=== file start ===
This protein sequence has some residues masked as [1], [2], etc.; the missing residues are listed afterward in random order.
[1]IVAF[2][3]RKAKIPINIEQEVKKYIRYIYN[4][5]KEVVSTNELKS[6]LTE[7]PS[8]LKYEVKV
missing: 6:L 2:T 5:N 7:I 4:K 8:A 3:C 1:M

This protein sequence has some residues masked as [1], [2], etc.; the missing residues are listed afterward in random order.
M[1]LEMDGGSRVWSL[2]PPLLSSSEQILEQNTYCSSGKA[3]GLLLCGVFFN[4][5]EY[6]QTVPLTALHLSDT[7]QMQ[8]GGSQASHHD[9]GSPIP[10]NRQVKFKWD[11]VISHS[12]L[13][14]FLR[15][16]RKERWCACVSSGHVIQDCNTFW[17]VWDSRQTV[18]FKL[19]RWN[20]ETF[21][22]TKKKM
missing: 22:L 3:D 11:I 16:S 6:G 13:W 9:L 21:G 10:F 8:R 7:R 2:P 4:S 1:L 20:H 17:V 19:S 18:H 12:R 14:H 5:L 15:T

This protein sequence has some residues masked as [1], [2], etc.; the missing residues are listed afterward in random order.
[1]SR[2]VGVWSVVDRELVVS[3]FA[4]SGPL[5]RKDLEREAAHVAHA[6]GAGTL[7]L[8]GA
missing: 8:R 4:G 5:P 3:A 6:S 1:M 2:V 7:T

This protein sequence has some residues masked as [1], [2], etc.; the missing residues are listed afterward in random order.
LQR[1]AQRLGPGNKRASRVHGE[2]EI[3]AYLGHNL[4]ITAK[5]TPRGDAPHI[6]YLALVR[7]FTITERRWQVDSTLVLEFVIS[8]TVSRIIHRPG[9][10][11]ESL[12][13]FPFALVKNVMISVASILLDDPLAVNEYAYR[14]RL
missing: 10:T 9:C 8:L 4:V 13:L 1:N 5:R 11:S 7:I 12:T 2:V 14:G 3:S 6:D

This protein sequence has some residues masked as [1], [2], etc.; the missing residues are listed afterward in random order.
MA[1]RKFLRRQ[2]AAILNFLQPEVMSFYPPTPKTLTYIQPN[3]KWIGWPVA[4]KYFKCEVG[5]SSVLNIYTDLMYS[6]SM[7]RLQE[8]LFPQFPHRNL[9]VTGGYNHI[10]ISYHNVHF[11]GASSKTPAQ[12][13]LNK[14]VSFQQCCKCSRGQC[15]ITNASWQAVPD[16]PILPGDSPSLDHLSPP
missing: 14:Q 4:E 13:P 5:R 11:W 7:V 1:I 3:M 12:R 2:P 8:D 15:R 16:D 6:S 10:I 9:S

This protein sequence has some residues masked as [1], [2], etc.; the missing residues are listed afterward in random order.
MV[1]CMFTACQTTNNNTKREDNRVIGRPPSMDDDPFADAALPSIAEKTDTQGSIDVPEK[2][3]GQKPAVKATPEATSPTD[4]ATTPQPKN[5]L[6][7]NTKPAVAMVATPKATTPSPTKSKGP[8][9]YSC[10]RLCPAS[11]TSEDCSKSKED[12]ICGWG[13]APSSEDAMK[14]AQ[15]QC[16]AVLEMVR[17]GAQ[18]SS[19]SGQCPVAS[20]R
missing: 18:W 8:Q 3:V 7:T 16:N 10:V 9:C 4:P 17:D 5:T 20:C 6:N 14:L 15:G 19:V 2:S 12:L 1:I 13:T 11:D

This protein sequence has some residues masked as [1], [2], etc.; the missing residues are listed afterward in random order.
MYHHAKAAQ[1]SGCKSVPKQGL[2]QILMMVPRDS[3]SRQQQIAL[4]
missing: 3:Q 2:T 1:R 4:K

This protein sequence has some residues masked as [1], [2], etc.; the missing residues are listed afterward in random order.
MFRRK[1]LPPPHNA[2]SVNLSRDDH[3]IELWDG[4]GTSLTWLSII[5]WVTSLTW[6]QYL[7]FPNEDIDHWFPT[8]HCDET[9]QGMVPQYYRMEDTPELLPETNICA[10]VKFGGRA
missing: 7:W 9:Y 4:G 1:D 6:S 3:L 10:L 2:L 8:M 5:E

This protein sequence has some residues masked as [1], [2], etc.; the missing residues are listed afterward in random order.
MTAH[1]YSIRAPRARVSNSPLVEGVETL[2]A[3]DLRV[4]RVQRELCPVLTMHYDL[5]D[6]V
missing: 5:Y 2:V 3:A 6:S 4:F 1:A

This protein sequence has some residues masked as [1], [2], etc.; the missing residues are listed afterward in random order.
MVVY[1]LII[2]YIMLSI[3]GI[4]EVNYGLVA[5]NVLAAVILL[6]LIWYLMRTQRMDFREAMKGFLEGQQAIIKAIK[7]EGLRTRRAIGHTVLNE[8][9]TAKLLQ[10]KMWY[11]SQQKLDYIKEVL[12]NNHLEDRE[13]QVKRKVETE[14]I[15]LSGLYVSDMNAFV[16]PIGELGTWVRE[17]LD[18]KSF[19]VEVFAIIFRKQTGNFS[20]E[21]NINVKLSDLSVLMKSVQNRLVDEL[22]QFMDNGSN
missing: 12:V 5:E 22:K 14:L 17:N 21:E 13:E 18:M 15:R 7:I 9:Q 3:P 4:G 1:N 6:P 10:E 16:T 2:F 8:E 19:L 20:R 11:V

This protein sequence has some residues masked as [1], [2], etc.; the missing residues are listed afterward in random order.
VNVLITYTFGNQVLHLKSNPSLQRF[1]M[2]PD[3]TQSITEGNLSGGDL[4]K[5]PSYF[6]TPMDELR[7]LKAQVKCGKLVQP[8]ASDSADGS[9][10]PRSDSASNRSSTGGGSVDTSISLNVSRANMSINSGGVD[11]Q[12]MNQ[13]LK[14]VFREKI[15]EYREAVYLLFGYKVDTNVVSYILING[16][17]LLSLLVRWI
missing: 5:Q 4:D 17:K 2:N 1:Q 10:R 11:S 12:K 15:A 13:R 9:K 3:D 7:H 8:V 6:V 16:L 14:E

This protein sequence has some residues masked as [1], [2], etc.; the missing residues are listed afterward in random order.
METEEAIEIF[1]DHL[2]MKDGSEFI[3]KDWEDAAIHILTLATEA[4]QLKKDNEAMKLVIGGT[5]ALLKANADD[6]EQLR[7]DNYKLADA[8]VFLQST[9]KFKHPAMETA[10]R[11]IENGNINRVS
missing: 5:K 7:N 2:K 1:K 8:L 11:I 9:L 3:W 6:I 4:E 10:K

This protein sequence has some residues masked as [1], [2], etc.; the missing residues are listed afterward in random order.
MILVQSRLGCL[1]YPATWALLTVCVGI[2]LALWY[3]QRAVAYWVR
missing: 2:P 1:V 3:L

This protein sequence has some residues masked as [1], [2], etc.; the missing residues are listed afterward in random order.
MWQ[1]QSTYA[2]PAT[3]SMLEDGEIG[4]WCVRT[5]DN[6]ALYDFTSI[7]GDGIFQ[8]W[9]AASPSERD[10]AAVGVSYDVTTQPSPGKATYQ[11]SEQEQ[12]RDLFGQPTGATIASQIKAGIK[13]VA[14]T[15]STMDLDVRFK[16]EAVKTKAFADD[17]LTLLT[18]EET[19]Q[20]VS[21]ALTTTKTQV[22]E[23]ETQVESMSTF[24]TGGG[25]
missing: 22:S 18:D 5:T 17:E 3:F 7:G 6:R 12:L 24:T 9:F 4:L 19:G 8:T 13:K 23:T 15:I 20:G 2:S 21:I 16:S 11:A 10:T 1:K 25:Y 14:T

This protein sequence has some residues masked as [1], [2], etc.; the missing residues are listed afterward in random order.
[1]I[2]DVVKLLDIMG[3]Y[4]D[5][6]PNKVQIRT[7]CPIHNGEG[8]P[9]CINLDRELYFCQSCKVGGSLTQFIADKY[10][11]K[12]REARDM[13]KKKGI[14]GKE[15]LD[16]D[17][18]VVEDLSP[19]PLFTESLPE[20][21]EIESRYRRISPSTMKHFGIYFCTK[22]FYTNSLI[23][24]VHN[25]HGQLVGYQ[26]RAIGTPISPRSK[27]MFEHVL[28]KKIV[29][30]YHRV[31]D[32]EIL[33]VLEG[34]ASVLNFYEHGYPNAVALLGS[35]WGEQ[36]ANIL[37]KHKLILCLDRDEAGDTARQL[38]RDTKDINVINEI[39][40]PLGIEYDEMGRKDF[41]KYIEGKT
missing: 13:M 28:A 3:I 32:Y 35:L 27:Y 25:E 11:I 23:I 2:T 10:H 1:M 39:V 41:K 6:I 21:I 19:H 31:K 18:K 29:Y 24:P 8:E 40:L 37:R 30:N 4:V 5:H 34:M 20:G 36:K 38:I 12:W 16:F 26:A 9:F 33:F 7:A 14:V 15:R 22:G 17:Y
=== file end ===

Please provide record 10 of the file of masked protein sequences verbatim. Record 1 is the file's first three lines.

This protein sequence has some residues masked as [1], [2], etc.; the missing residues are listed afterward in random order.
MVVY[1]LII[2]YIMLSI[3]GI[4]EVNYGLVA[5]NVLAAVILL[6]LIWYLMRTQRMDFREAMKGFLEGQQAIIKAIK[7]EGLRTRRAIGHTVLNE[8][9]TAKLLQ[10]KMWY[11]SQQKLDYIKEVL[12]NNHLEDRE[13]QVKRKVETE[14]I[15]LSGLYVSDMNAFV[16]PIGELGTWVRE[17]LD[18]KSF[19]VEVFAIIFRKQTGNFS[20]E[21]NINVKLSDLSVLMKSVQNRLVDEL[22]QFMDNGSN
missing: 12:V 5:E 22:K 14:L 17:N 21:E 13:E 18:M 15:R 7:I 9:Q 3:P 4:G 1:N 6:P 10:E 16:T 2:F 8:E 19:L 20:R 11:V